Cancer: Double trouble for tumours

Biffi, G., Tuveson, D. A. (February 2017) Cancer: Double trouble for tumours. Nature, 542 (7639). pp. 34-35. ISSN 1476-4687 (Electronic)0028-0836 (Linking)

DOI: 10.1038/nature21117


When some cancer cells delete a tumour-suppressor gene, they also delete nearby genes. It emerges that one of these latter genes has a key metabolic role, revealing a therapeutic opportunity that might be relevant for many tumours. During cancer progression, many cancer cells delete tumour-suppressor genes that block tumour development. This deletion process often also removes some neighbouring genes. The partial or complete loss of these neighbouring genes can make cancer cells vulnerable to therapeutic targeting — a concept known as collateral lethality1. In a paper online in Nature, Dey et al.2 reveal an example of collateral lethality in pancreatic cancer that exploits changes in cellular metabolism.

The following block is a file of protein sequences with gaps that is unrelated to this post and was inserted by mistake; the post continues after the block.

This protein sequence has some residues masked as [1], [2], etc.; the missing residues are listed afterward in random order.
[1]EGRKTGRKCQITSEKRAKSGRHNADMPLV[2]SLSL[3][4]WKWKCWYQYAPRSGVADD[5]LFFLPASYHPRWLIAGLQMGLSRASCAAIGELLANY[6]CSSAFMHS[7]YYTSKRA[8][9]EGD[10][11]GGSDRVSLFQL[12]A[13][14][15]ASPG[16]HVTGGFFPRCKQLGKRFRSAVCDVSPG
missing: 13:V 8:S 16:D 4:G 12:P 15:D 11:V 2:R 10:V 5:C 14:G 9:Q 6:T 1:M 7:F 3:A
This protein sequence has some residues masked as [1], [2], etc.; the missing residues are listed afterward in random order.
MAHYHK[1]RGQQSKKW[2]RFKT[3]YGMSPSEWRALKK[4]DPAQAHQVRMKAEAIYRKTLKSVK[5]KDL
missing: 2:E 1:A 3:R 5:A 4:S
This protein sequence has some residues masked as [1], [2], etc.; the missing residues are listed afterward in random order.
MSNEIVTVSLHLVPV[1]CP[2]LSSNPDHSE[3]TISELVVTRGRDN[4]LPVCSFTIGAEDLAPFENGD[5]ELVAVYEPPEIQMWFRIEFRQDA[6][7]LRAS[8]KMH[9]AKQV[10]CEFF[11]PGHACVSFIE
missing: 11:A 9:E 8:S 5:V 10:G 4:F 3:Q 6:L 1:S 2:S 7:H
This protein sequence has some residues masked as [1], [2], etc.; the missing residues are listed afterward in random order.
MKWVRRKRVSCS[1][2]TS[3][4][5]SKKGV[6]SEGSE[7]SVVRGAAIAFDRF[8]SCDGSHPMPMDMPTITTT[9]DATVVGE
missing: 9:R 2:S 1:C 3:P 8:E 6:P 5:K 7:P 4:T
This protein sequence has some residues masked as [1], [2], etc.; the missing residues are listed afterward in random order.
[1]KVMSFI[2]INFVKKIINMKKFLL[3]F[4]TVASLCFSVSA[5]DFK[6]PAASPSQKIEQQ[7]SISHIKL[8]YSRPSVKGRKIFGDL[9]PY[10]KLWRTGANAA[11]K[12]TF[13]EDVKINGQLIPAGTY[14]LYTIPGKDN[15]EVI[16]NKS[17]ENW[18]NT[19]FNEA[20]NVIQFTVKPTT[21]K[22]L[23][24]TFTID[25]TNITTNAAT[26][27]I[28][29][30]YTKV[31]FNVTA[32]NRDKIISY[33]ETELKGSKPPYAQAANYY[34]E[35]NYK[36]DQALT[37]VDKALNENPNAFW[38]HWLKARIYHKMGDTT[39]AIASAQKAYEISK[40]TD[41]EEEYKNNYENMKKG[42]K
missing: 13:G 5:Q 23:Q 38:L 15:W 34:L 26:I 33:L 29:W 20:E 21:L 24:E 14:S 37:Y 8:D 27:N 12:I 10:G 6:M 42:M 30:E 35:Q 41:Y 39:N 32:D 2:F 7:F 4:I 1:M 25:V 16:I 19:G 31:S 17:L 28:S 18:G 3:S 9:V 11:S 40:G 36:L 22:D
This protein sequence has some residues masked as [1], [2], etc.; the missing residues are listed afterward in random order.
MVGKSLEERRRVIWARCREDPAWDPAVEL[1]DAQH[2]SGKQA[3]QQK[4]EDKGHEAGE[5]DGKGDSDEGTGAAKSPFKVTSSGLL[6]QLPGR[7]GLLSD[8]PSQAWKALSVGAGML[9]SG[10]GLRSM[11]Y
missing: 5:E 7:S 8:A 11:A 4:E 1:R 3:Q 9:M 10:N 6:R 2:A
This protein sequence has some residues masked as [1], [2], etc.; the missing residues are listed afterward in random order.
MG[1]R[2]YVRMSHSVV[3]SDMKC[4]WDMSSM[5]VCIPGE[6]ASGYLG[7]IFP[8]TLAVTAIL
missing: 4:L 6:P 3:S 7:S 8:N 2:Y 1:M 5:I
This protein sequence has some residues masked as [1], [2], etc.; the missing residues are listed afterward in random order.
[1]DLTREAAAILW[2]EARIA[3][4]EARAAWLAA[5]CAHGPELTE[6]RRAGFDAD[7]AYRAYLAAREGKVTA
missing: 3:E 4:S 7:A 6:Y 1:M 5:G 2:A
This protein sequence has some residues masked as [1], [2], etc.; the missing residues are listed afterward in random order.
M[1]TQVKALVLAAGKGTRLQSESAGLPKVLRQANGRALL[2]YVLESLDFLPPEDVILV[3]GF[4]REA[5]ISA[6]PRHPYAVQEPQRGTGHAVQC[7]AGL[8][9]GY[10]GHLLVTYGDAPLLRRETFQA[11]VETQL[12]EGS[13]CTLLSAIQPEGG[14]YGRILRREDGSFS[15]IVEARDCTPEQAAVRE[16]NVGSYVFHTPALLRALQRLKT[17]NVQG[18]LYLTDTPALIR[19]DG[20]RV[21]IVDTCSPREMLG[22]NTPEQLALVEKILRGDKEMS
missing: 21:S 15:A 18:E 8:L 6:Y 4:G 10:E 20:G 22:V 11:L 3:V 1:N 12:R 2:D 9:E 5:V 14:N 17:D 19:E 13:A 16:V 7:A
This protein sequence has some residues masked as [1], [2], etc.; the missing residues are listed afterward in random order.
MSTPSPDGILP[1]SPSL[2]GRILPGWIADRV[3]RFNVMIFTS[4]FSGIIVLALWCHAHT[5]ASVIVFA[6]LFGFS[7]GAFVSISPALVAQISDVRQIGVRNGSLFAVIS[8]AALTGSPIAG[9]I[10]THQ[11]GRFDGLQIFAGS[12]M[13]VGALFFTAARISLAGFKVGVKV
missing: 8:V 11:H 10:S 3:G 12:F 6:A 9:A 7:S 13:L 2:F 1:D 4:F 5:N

Item Type: Paper
Subjects: diseases & disorders > cancer > cancer types > pancreatic cancer
bioinformatics > genomics and proteomics > genetics & nucleic acid processing > DNA, RNA structure, function, modification > genes, structure and function > genes: types > tumor suppressor
CSHL Authors:
Communities: CSHL labs > Tuveson lab
Depositing User: Matt Covey
Date: 2 February 2017
Date Deposited: 26 Jan 2017 17:29
Last Modified: 24 Mar 2017 16:44
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